Long Reach’s Image Addressed At Crime Meeting

In the wake of the fatal stabbing of teenager Christian Lendell Hall, police held a meeting with residents of Long Reach to address safety concerns.

Does the village of Long Reach have a public relations problem?

If you asked the attendees at Friday night’s public meeting held in the wake of the fatal stabbing of , the answer might be yes.

“People look at the crime here and say, ‘Oh it’s Long Reach….We expect that,'” one woman said. “But it’s still Columbia…It’s still Howard County…I think people judge.”

Another woman called the PR issue “a thorn in our community.”

Hall was stabbed multiple times while in his home on the 8700 block of Airybrink Lane at about 10 p.m. July 27, according to the Howard County Police Department.

Long Reach High School junior Xavier Trevon Bates, 18, 9089 Lambskin Lane, Columbia, is charged with first- and second-degree murder and first- and second-degree assault in the stabbing, according to police.

Howard County Councilman Calvin Hall hosted Friday night’s event, which was held at and included a question and answer session with several members of the Howard County Police Department regarding public safety.

 “In light of the tragedy I wanted to start the process of healing,” Ball said.

According to Capt. Dan Coon, overall crime in Long Reach is down.

Coon said that disorderly conduct, which is one of the police department’s most frequent response issues, is down about 8 percent from 133 incidents by this time last year to 123 through June of this year.

In addition, drug violations have gone down about 24 percent.

Officials attributed the drop in crime to a “stepped up” police presence in the area.

“The crime rate is very, very low,” said Major Merrit Bender, comparing the area with other regions in Maryland.  “However when something like [the stabbing] happens all the good things don’t seem to matter…It really scares people.”

Police said they believed Hall and Bates were involved in a fight earlier in the day and that Bates had come to Hall’s home to fight him again, forcing himself into Hall’s apartment, where he stabbed Hall several times before fleeing on his bicycle.

Police do not believe the fight was drug or gang-related.

Sgt. Justin Baker said the cause of the argument is unknown.

“I can’t go into great depth,” Baker said. "We're looking at everything."

Residents at the meeting asked questions about the viability of the Long Reach police substation.

Coon said that for the moment the substation will remain open.

One member of the crowd expressed dissatisfaction with the way police allegedly treated her during a robbery

“How are we supposed to put that value and our faith into you,” she said. “I feel victimized by you as well….You are making us feel worse than we already feel.”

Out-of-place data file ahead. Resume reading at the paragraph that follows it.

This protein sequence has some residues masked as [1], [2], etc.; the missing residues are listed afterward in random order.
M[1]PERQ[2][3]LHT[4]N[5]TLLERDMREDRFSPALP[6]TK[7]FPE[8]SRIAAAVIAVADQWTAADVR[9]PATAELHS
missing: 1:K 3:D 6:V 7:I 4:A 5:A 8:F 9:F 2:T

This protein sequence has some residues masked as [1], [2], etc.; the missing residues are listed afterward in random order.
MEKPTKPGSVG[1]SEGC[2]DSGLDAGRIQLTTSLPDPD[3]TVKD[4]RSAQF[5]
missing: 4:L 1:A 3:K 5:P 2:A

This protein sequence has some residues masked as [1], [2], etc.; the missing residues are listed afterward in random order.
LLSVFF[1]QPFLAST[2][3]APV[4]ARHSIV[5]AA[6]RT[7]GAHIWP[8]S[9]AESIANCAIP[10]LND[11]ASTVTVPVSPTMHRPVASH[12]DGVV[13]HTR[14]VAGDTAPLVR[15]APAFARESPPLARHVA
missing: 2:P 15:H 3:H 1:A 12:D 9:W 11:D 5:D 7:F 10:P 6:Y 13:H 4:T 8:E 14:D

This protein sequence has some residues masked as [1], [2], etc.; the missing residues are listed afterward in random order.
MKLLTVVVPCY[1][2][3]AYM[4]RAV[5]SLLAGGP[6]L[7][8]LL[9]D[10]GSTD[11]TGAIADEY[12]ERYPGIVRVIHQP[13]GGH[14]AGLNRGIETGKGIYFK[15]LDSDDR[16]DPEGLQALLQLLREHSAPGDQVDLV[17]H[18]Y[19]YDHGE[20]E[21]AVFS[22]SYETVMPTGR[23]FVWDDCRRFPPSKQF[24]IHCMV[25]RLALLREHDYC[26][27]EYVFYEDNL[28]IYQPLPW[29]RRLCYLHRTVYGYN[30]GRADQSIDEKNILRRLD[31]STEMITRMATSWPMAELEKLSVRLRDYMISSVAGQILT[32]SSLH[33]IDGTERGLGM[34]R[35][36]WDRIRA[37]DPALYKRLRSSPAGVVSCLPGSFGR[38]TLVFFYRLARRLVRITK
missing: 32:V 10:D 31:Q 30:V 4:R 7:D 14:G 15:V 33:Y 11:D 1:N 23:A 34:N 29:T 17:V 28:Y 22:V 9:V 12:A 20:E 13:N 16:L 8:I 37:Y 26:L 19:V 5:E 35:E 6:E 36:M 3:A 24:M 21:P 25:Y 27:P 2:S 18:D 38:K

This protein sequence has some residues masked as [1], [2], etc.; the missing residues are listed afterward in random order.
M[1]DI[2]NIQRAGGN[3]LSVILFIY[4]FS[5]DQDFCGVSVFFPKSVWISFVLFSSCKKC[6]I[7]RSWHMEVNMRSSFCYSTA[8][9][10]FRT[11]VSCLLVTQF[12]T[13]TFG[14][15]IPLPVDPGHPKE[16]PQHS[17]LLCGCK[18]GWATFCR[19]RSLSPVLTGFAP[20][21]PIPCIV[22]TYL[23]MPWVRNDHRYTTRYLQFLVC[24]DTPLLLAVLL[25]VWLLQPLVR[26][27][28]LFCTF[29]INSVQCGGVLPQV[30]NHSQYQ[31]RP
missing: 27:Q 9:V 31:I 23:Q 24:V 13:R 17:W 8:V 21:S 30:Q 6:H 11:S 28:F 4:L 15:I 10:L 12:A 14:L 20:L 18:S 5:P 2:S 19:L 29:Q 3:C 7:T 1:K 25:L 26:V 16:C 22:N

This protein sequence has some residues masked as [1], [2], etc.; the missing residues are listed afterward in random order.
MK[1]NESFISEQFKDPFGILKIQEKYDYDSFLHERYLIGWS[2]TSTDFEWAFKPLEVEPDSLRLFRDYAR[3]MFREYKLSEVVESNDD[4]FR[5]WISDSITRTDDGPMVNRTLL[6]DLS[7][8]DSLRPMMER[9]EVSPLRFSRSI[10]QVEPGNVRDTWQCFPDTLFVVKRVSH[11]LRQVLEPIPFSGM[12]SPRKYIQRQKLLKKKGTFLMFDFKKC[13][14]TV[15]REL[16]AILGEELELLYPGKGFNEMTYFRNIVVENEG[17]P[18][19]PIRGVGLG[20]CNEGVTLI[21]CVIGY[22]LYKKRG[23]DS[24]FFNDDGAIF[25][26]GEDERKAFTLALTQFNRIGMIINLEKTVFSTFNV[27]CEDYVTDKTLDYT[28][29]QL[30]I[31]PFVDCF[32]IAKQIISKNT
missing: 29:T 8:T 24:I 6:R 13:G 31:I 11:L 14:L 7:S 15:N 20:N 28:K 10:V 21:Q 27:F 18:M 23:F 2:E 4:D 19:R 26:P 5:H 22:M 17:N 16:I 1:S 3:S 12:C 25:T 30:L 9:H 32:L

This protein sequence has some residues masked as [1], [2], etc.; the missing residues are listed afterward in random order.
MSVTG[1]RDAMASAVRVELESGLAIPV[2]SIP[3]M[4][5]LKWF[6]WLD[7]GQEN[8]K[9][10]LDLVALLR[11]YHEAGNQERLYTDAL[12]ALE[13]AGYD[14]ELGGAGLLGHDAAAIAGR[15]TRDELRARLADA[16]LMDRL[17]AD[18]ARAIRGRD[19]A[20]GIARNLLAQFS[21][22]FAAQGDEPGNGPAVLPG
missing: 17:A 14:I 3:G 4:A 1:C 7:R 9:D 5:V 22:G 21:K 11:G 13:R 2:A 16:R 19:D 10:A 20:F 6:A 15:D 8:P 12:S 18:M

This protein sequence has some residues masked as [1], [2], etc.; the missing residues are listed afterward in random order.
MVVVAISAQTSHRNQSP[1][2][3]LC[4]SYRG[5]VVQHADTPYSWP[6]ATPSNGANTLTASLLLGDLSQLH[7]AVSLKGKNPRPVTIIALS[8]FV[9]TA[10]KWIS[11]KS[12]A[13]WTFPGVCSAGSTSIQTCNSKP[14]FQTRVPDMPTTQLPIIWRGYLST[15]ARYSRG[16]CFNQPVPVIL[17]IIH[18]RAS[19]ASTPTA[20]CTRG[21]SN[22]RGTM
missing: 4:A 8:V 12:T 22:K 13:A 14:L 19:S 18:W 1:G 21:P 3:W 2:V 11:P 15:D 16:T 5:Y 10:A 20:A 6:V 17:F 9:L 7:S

Coon said residents who experience such problems should contact him directly.

“We’re here to serve you all,” he said. “If you are having these issues, get in touch with me.”

Coon said the department is working on addressing the alleged image problem in Long Reach.

Ball said, “While crime statistics are down we still have some work to do…That’s why we have these meetings.”

After the meeting, a contingent from the Heatherstone Condo Association expressed satisfaction with the police department.

 “I think they’ve done a good job,” said Rick Colom. “We call the police a lot—even for the slightest disturbance. They do respond pretty quickly.”

Joan Michaelson added that her association has worked effectively with police in the past. 

“They do the best they can with what they’ve got,” Michaelson said.   “Years ago we were living in hell. There were gangs of kids…Drug deals being done out in the open...We don’t have that anymore.”

Editor's Note: This story originally ran Aug. 6.

Brook Hubbard August 06, 2011 at 01:56 PM
We all know that Howard County Police will show up at a decent speed when you place a call. However, once they show up the criminals and trash scatter like cockroaches and the police simply look around, maybe harass some possible suspects, and then leave. How about following up on repeat calls with investigations? How much of our tax money is going into assignments or task forces that root out the problem instead of just showing up and scaring it off for a brief moment? Perhaps if the police were proactive instead of reactive these problems (from drugs and murder to disorderly conduct) would be less likely to consistently reoccur. We need our police to be the ones to investigate, not rely on neighborhood watch groups to record evidence of what is going on. What happens when average citizens start lurking around, especially if we decide to arm ourselves in defense? Are you going to arrest us for doing your job?
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